Today’s guest post is by Raquel Thoesen
Thinking of interning, working, or studying abroad in Germany and can’t decide on which big trendy, bustling city to live in? Maybe you’re a little torn between the nightlife of Hamburg’s infamous reeperbahn and Berlin’s legendary drinking holes. Throw Munich’s echoing beer halls and Cologne’s lunatic Karneval celebration into the mix, and the decision just got harder than choosing the first brew you’ll order when you step off the plane. Here’s some advice to help you choose: just skip the cities.
Of course, this doesn’t mean you should head for the hills and spend your time abroad in Germany isolated in a barn in the Bavarian boonies. Germany has a marvelously dispersed population spread out all across the country, and there’s much more to the Federal Republic than the metropolitan, modern hubs sprawling around the cities. Small-town anywhere usually gets a bad rap and conjures images of old people, farm land, and lots of boredom. However, there are some things about the enchanting German countryside that no large urban jungle can match. If you’re looking to delve deep into German culture and broaden your cultural horizons past the skyscrapers and shopping streets, consider spending your time abroad in the idyllic, simpler parts of Germany.
Here are seven ways that living in small town Germany hands-down beats big city living:
1.The scenery is pure eye candy
Whether you capture a wide open horizon lined with rolling hills or a tiny village seemingly stuck back in time, all your pictures will look like they’re straight out of a fairytale. Many of Germany’s most recognizable sights lay well outside out the city limits, such as Neuschwanstein Castle or Hohenzollern Castle at the foot of the Swabian Alps. The unmatched grandeur and mystery of nature has a way with leaving us speechless, and leaving the urban sprawl behind will give you some exquisite views to drool over.
2. You’ll actually get to know your neighbors.
Living in a smaller town gives you the opportunity to participate in small-scale community events to get to know who you’re living around and you’ll eventually recognize familiar faces. The German people tend to be characterized as cold and unfriendly, and while they’re still far removed from the overly chatty, smiling Americans, this unfriendly stereotype definitely subsides in smaller communities. Germans are at their most extraverted on walks in nature, the prime time to experience the elusive smile and greeting from a German stranger. Increased contact with Germans (who probably don’t speak as much English as the city folk) also means that your German skills will blossom, maybe even with a sweet bonus dialect. There’s no telling how far your foreign language skills will get you.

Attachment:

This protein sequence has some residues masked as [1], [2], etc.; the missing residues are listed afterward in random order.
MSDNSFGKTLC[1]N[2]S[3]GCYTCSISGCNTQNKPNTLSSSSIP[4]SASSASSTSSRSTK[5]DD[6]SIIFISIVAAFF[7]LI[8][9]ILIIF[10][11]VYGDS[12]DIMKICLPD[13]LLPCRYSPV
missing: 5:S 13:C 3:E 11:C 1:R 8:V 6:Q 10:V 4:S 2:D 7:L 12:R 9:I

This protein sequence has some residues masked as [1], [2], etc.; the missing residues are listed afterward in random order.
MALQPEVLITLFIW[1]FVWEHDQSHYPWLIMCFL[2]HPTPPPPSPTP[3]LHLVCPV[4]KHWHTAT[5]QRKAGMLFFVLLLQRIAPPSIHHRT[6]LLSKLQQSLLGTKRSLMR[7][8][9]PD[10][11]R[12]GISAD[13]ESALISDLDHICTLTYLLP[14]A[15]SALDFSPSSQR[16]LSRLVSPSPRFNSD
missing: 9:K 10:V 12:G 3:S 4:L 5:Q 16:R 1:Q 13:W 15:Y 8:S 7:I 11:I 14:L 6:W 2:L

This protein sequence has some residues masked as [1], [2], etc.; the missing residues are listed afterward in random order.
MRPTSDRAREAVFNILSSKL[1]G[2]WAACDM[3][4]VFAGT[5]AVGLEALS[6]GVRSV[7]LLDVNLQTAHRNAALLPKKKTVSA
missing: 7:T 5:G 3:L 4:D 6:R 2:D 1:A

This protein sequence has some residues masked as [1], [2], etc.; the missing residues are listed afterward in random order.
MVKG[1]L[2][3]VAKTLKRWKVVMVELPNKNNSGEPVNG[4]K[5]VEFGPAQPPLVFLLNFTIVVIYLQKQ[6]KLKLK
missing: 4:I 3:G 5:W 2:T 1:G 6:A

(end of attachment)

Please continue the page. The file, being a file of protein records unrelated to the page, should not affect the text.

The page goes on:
3. Regional celebrations are just an excuse to party.
If you’re wondering how people keep themselves entertained in a world without 24-hour fast food restaurants, the answer lies in deeply rooted tradition and cultural celebrations. If there’s one thing you’ll leave small-town Germany learning, it’s that you can make a celebration out of anything: potatoes, wine, apples, you name it. All you need is a date, some posters, a tent, a theme, and you can slap together a festival that the whole town will come out to. You have no reason to be concerned when you see your nine-year-old neighbor pouring beers behind the counter.
4. A slower pace of life means less stress.